BACKGROUND: Approximately 25% of working-aged Americans with disabilities work full or part time, yet still face discrimination despite the passing of the American's with Disabilities Act (ADA) over 20 years ago. OBJECTIVES: To determine if the proportion of allegations of ADA Title I workplace discrimination with merit closed at any year between 1993 and 2008 differs among Whites, African Americans, Hispanics, and Asians; to determine if there was a change over time from 1993 to 2008 in merit closure rate within each race/ethnicity group; and to determine whether changes over time between 1993 and 2008 in the merit closure rate differ among the race/ethnicity groups. METHODS: Logistic regression was used for this cross-sectional panel study to model the merit closure rate for each ethnic group from 1993 to 2008 using 318,587 charging parties from the EEOC database. RESULTS: All ethnic groups exhibited significant changes over time in the merit closure rate. There were significant differences in the closure rates among the race/ethnicity groups specifically at closure years 1995-2000, 2002, 2003, and 2006. Finally, there was evidence that the trends in merit closure rates over time differed significantly among the race/ethnicity groups. CONCLUSIONS: There was significant evidence that the proportion of claims closed with merit was significantly different among the racial/ethnicity groups.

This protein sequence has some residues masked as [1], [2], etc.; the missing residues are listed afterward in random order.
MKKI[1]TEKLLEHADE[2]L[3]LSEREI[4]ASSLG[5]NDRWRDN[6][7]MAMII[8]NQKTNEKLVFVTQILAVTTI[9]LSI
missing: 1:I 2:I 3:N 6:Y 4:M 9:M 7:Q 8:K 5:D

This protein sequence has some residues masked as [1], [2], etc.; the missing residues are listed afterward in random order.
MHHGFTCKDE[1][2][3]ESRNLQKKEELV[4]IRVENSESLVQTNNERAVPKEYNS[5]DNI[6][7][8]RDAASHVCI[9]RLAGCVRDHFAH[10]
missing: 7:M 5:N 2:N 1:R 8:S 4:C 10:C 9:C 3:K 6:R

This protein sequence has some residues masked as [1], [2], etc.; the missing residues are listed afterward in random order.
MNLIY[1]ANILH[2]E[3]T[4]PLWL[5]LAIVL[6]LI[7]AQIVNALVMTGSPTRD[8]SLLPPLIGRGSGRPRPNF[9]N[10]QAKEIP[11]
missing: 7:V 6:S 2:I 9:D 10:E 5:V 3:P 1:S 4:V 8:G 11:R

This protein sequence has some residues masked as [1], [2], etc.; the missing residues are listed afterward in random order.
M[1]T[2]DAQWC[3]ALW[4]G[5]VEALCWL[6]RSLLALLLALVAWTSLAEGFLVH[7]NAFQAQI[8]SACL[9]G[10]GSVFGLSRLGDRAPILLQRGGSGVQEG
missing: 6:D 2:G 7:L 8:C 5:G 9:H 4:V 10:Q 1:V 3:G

ASJC Scopus subject areas
- Public Health, Environmental and Occupational Health